Felix Ellett, Ph.D.


Instructor in Investigation
Shriners Hospitals for Children - Boston, Mass General Research Institute
Instructor in Surgery
Harvard Medical School
Research Staff
Sumner M. Redstone Burn Center, Massachusetts General Hospital
PhD University of Melbourne - Australia 2011
chemotaxis; infection; innate immunity; microfluidics; neutrophils; sepsis

The central theme of Dr. Ellett’s research is the study of host immune cell behavior in response to infection.

The innate immune system plays a key role in protection against infection once physical barriers are breached. The cellular “first responders” of this system, neutrophils, are capable of deploying an arsenal of antimicrobial weapons to sterilize the tissue so that wound healing can proceed. While neutrophil responses are incredibly important to avoiding infection, under some conditions they may become dysregulated and contribute directly to the pathology of the disease.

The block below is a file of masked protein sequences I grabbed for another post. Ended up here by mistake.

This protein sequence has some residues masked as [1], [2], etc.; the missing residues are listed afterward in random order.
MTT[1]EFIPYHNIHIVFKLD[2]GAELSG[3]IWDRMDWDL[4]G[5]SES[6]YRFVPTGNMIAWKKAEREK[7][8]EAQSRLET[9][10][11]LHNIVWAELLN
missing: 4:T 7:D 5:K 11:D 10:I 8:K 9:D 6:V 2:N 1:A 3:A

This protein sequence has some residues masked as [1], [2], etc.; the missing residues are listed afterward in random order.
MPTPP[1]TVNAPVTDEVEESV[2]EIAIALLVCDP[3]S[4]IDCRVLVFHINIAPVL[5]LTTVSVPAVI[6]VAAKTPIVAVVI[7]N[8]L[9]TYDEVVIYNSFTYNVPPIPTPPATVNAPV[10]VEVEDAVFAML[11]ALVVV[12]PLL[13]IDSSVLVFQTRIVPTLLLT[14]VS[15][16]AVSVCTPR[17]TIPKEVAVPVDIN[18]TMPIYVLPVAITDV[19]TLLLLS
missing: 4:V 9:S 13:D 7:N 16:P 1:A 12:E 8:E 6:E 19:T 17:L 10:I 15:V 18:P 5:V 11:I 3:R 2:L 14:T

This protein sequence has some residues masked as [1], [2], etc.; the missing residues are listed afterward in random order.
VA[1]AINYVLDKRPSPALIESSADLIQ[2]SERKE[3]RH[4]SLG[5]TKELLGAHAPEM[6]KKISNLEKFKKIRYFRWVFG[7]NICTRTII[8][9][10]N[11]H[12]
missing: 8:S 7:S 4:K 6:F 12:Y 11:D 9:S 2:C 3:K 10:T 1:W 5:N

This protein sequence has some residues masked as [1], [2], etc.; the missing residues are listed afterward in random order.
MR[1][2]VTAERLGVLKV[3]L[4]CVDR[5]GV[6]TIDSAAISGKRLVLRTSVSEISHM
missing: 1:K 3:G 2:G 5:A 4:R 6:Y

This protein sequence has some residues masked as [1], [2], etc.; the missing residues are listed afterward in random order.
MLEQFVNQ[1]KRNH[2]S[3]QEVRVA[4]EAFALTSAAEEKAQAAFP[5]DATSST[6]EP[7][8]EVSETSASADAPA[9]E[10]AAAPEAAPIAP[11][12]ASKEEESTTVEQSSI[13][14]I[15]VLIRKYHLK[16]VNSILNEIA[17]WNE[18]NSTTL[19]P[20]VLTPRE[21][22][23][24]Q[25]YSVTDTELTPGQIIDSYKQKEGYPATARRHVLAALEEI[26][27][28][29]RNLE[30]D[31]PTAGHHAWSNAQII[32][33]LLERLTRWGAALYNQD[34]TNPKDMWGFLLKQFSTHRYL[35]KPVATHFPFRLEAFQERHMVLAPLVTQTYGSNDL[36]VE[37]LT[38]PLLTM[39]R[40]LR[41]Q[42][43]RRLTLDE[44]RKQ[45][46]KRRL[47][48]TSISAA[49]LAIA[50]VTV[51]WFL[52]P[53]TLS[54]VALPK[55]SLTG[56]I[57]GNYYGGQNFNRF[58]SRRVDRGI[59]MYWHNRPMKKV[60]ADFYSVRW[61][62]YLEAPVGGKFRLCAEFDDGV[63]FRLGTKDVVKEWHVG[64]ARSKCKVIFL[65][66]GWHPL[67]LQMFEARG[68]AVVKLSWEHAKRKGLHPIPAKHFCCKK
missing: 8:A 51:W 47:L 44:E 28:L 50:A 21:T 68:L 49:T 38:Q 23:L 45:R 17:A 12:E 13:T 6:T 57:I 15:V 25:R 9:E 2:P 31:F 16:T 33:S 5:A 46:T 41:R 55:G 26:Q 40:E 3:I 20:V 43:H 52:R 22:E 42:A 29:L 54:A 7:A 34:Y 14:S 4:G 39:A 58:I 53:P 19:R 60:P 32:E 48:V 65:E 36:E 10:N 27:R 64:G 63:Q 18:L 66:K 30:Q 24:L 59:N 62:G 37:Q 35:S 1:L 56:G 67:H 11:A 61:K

Current projects include designing new microfluidic assays to measure the influence of external microenvironments and activation status on neutrophil decision-making during chemotaxis and adapting zebrafish infection models to measure neutrophil-mediated dissemination of infection following phagocytosis. These approaches are being applied to dissection of molecular pathways driving neutrophil behavior during infection and will inform and facilitate measure dysregulation of neutrophil function in relevant patient cohorts.

 Key patient populations of interest include: those at increased risk of opportunistic infection, such as burn patients and those on immunosuppressants; patients with infections, such as those suffering from sepsis, Lyme Disease, periodontal disease, and candidemia; and patients suspected of exhibiting altered innate immune function, including those with COVID-19-related sequela such as PASC and MIS-C in children, or individuals suffering from ME/CFS.

The central goal of Dr. Ellett’s research program is to better understand the contribution of innate immune cell dysregulation to disease pathology, and to identify key pathways that could be targeted to improve patient outcomes.